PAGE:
Effects on Patient Care
Sex-based disparities affect patient care directly, because instances of underfunding female researchers translate into lost opportunities for the advancement of science and, thus, evidence-based patient care. “They can negatively affect both the short- and long-term evolution of standards of care,” Dr. Farzal said. “For instance, short-term clinical studies, including comparative effectiveness research, often change treatment paradigms, while basic science research has implications for clinical care down the road.”
Explore This IssueMay 2019
Gender diversity can also improve outcomes. Within medicine, previous work has shown that female physicians have a more patient-centered communication style, are more encouraging and reassuring, and conduct longer visits with patients than male physicians, Dr. Yaremchuk said. A study of hospitalized Medicare patients demonstrated that 30-day readmission rates were lower for patients treated by female internists across eight medical conditions when compared with male internists (JAMA Intern Med. 2017;177:206–213).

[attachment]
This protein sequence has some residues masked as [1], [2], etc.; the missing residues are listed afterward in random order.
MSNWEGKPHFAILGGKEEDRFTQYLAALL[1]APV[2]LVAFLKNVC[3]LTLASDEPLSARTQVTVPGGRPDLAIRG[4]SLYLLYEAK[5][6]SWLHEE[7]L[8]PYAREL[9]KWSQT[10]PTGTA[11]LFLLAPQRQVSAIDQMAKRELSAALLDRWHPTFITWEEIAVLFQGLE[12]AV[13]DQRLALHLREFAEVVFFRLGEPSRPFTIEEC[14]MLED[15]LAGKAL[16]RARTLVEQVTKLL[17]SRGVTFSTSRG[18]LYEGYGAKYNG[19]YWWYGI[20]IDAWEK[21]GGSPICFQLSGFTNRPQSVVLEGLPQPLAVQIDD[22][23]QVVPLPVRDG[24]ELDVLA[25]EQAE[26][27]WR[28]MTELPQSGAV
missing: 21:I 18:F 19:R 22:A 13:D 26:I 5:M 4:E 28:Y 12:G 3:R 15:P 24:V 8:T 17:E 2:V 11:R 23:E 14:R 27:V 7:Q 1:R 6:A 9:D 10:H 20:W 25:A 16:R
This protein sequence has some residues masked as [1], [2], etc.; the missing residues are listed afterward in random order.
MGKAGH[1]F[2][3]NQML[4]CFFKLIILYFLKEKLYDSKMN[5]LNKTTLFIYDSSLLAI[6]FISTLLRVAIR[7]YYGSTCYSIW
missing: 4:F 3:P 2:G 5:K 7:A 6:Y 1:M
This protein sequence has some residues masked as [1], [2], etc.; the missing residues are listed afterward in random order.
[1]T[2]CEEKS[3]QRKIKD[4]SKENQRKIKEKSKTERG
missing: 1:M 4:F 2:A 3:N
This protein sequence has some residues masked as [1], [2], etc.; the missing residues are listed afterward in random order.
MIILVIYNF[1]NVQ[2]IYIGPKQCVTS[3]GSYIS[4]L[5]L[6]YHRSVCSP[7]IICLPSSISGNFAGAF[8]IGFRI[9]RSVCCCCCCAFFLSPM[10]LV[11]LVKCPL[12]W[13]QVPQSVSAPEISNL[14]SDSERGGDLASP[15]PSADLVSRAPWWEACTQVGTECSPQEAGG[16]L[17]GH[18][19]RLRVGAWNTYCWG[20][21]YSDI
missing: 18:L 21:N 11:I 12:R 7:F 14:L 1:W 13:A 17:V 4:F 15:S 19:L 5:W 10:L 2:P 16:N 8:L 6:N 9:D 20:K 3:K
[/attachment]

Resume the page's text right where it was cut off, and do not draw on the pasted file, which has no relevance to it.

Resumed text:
The bottom line is that women have much to contribute to the otolaryngology profession, but, if research funding continues to be distributed unevenly, their hands are often tied when it comes to what they can offer. It would benefit everyone to give promising female researchers the same opportunities to advance the field as men have.
Karen Appold is a freelance medical writer based in New Jersey.